In an landmark decision, the UK Appeal Court decision has ruled that the deportation of a Nigerian man with sickle cell disease would not be a contravention of the European Convention on Human Rights.
Carmel Rickard writes in her A Matter of Justice column carried on the Legalbrief site:
‘PF’, a Nigerian who has been living in the UK since he was 13-years-old, has sickle cell disease (SCD), a genetic blood disorder. It is prevalent in many African countries but Nigeria has the highest rate in the world: about one million people there live with the condition.
Because of PF’s serious criminal record over the years he has lived in the UK, the government authorities want to return him to Nigeria. In the struggle over his future, the two key issues that emerged were how his children would be affected by his deportation, and his own health.
Would sending him back to Nigeria effectively condemn him to a painful death within five years? Judge Fiona Lindsley decided that it would, and she allowed his appeal against the deportation order. Subsequently, however, the Court of Appeal has reconsidered her decision, giving its decision a few days ago.
Every year, 150 000 babies suffering from sickle cell disease are born in Nigeria. Their life expectancy is reduced and SCD typically results in infections and attacks of acute pain known as ‘sickle cell crises’, for which morphine and antibiotics are given. “It is a terrible disease,” the Appeal Court commented, “and one can only have sympathy for those who suffer from it”.
But what about PF? How would his SCD status stack up against his long criminal record involving drug and other offences? PF said returning him would contravene the European Convention on Human Rights (ECHR), Article 3 of which says that no one shall be subjected to torture, inhuman or degrading treatment or punishment. This comes into play where medical treatment in the receiving state will result in a “decline in health” of the person who is to be returned. But the UK courts have held that this article may only prevent the removal of someone “in very exceptional circumstances”. Three appeal judges wrestled with the limits of this definition in PF’s matter, aware that a test case on the issue, involving a Zimbabwe deportee, will be heard by the Supreme Court later this year.
The judges also examined the impact of deportation on PF’s children, as the ECHR provides that family life must be respected except as is necessary in a democratic society in the interests of crime prevention among others.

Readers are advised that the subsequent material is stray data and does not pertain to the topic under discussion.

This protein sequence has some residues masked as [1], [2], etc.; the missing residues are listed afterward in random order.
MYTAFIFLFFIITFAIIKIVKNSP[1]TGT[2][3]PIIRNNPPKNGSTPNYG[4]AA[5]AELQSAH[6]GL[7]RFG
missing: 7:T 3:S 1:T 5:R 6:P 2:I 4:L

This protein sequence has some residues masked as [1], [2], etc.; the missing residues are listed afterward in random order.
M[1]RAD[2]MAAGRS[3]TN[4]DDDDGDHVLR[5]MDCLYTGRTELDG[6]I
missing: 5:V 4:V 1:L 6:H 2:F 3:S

Lindsley had found that deportation held a “real risk” that Article 3 would be breached even though PF “was not at real risk of death within a short period of time”. However, she said, return held a “real risk of him rapidly experiencing intense suffering because of his SCD and the paucity of treatment (in Nigeria)”.
She said even in the UK he had to be hospitalised for two or three serious and extremely painful life-threatening crises a year, taking medicine “which the expert medical evidence before (her) shows would probably not be available to him (in Nigeria)”. She therefore concluded that PF would soon face intense suffering in Nigeria because of lack of treatment there that was available in the UK. She also accepted there was a real risk of his dying within five years, based on the evidence of three doctors. PF’s lawyers also referred the Lindsley court to an academic article which described Nigeria’s health sector as “comatose” and “a shambles” with general life expectancy for males being just 41.
Lindsley found that due to PF’s “appalling criminal history” only medical and family issues could halt his deportation. On the other hand, she said, these two issues were so significant that she would allow his appeal against return.
In the next level appeal, however, the judges have now found that Lindsley erred: she had no real evidence before her that morphine was not available in Nigeria. Similarly, she erred in finding that PF was not likely to live beyond five years after his return.
She should have considered whether return would cause a “serious, rapid and irreversible” decline in his health. In the view of the appeal judges, while PF’s SCD crises might become more frequent and more painful, there was no evidence that his “underlying condition” would decline.
Nigeria’s facilities for treating SCD were not as good as in the UK, but that was not the correct judicial test. It was, rather, whether, if he were deported, the absence or practical unavailability of appropriate treatment in Nigeria, would cause him to suffer “a serious rapid and irreversible decline in health resulting in intense suffering”. But on the evidence before Lindsley and the Appeal Court, this was not a finding that “could properly be made”.
Similarly, said the appeal judges, the family issue did not trigger ECHR rights: he had been in jail so often and for so long that it could not be said that the impact of his deportation on his three children (one now an adult, one 12 and the other four-years-old) would meet the test for “very compelling circumstances”.
The court said it had “considerable sympathy for (PF) in having to deal with his SCD condition; and every sympathy with his entirely innocent family members”. However, the facts of the case did not meet the standards of “unduly harsh” let alone “very compelling” circumstances. He had committed several very serious offences, and in the Appeal Court’s view “the public interest in deporting him as expressed in the statutory provisions and the Immigration Rules overwhelms the rights and interests of (PF) and his family”.